Tuesday, January 24, 2017

'La La Land' leads the Oscar pack

Let's get the details out of the way. If you're looking for a full list of Oscar nominees for the 89th edition of the Academy Awards, click here.

This year's nominations -- 14 for the likable but, in my view, overrated La La Land -- provide an antidote to last year's much maligned #OscarsSoWhite.

In the acting category alone, seven actors of color were nominated.

In the documentary feature category, four of the five nominated films were directed by black Americans.

Barry Jenkins, who directed Moonlight, was nominated in the best director category and his movie made Oscar's best-picture list.

Equally important, African-American Bradford Young received a best cinematography nomination for Arrival. He's the first African American ever nominated in that category.

Otherwise, the Oscars were notable for what's being hailed as Mel Gibson's re-acceptance by Hollywood. Gibson was nominated in the best director category for Hacksaw Ridge, which also received a best picture nod. The movie's lead, Andrew Garfield, made the best actor list. I'm not quite ready to cheer yet.

Notable snubs included Amy Adams, ignored for her work in Arrival, and Annette Bening, who seemed a shoo-in for playing a harried mother in 20th Century Women.

Some people thought the always reliable Tom Hanks would receive a best-actor nomination for his work in Sully. I would have given Hugh Grant a supporting actor nomination for his work in Florence Foster Jenkins, a movie that earned another Oscar nomination for Meryl Streep.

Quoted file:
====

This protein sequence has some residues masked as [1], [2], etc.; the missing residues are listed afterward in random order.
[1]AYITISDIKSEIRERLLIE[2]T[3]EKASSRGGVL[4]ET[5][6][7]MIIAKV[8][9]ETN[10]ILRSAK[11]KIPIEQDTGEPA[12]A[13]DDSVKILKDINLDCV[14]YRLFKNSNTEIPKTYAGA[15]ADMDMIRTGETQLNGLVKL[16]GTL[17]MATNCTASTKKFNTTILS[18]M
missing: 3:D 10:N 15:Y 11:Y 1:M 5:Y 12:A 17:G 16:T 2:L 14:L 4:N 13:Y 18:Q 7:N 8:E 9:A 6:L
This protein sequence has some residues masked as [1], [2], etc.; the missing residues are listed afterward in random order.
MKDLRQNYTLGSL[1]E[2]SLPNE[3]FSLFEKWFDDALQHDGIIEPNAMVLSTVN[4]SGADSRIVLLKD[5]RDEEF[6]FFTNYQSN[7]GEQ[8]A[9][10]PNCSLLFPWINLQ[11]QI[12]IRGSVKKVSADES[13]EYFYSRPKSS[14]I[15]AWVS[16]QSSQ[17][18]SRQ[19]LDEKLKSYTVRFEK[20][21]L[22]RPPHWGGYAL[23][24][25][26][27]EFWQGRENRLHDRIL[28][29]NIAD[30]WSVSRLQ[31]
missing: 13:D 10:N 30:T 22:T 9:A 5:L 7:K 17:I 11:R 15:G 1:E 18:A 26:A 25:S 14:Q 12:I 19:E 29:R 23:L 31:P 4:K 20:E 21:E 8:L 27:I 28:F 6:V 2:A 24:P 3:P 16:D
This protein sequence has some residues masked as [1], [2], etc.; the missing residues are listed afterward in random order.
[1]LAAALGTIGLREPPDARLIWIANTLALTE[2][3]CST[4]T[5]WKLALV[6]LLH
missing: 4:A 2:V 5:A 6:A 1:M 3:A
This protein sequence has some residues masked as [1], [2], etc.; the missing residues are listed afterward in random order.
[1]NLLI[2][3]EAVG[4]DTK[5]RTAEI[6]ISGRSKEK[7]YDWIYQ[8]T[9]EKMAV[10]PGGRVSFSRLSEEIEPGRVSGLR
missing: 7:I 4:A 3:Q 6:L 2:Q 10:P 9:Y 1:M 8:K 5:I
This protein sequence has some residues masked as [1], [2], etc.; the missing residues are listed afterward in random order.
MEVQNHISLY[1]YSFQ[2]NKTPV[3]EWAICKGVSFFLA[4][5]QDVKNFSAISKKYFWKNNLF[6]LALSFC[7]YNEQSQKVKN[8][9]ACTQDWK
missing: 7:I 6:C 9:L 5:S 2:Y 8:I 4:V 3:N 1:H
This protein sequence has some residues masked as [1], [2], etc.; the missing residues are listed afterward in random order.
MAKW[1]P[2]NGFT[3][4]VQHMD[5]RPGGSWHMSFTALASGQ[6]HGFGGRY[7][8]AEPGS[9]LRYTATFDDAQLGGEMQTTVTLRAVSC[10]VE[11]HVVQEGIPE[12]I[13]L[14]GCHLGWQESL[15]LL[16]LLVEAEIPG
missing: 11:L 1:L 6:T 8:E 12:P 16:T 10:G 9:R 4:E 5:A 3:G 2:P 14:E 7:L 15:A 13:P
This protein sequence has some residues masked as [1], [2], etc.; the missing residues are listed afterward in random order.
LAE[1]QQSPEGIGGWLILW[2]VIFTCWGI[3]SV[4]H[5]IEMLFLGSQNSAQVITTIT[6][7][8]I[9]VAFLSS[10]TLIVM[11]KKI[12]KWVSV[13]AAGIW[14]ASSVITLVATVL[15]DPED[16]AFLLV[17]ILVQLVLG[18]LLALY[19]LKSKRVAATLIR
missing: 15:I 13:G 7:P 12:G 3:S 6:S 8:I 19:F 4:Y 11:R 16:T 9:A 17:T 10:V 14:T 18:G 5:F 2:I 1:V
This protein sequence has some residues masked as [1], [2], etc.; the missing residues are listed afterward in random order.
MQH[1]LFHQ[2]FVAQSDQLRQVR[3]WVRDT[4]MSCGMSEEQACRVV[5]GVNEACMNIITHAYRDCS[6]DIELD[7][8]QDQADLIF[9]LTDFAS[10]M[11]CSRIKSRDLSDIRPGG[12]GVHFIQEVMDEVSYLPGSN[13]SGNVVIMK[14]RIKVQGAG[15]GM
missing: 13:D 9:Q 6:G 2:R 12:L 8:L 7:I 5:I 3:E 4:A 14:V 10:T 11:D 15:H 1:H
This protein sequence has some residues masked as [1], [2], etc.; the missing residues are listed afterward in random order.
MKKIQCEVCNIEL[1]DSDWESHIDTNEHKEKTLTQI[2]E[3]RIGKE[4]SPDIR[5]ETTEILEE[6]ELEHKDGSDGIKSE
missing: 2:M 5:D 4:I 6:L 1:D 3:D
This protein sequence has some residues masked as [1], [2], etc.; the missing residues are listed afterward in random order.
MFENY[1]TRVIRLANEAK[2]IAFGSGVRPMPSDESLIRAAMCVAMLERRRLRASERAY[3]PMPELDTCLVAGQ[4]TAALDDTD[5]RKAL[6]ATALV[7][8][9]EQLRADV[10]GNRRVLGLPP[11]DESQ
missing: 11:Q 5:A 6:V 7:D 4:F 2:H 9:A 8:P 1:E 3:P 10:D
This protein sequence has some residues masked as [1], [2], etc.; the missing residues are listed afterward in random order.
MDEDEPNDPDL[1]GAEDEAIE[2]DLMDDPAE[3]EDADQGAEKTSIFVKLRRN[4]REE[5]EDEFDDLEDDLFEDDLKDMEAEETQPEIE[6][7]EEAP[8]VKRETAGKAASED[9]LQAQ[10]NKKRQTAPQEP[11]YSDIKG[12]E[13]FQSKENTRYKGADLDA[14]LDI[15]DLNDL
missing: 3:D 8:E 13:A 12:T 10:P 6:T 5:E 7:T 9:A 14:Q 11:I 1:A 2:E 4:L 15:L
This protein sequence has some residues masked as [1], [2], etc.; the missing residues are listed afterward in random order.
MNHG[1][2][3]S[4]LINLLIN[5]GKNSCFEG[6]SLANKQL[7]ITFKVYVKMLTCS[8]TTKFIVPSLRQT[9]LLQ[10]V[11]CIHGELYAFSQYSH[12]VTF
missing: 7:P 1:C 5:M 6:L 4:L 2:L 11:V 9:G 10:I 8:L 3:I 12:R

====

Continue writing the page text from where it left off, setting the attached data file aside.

Speaking of Streep, I wouldn't have been the least bit upset if Taraji P. Henson took Streep's place on the list. Henson was overlooked for her performance as a math whiz in Hidden Figures.

I'm a respectful detractor when it comes to Martin Scorsese's Silence, so I wasn't disappointed to see it nominated only in the best cinematography category.

I'm also no fan of Nocturnal Animals, but was happy to see Michael Shannon nominated for best supporting actor for his work as a dying lawman in that movie.

Denzel Washington received a best actor nomination for Fences, but not for directing the picture, which wound up on the best-picture list, a fairly typical anomaly when it comes to Oscar. Nine pictures were nominated for best picture; only five slots are available for best director. Someone is bound to be screwed.

Dev Patel received a best supporting actor nomination for Lion. Is it me or was the performance of Sunny Pawar, who played the younger version of Patel's character, better? If Pawar's performance doesn't work, the whole movie is down the drain.

Other things to celebrate:

-- Naomie Harris's terrifying performance as a crack-addicted mom in Moonlight. She's nominated for best supporting actress.

-- Isabelle Huppert's best actress nomination for her unusual portrayal of a woman who's raped in Elle.
-- Ruth Negga's best actress nod for her work in Loving should be cheered.

-- Viggo Mortensen turned up on the best actor list for playing an eccentric dad in Captain Fantastic. Not his best work, but he's a fine actor.

So should we just give La La Land the best picture Oscar now or will the movie clean-up in other categories while losing best picture to either Moonlight or Manchester by the Sea?

Let's face it, though. This year, more people will watch Oscar because of the expected political tilt to many speeches than for any suspense about who takes home a statue.

More year-end honors

And while we're on the subject of honors, here are the winner's of this year's Denver Film Critics Society awards:
Best Picture: Moonlight
Best Director: Barry Jenkins, Moonlight
Best Actor: Casey Affleck, Manchester By the Sea
Best Actress: Natalie Portman, Jackie
Best Supporting Actor: Mahershala Ali, Moonlight
Best Supporting Actress: Viola Davis, Fences
Best Animated Film: Zootopia
Best Science Fiction/Horror Film: Arrival
Best Comedy: Deadpool
Best Original Screenplay: Taylor Sheridan, Hell or High Water
Best Adapted Screenplay: Barry Jenkins, Moonlight
Best Documentary: O.J.: Made in America
Best Visual Effects: Doctor Strange
Best Original Song: Drive It Like You Stole It from Sing Street
Best Score: Justin Hurwitz, La La Land
Best Foreign Language Film: Toni Erdmann

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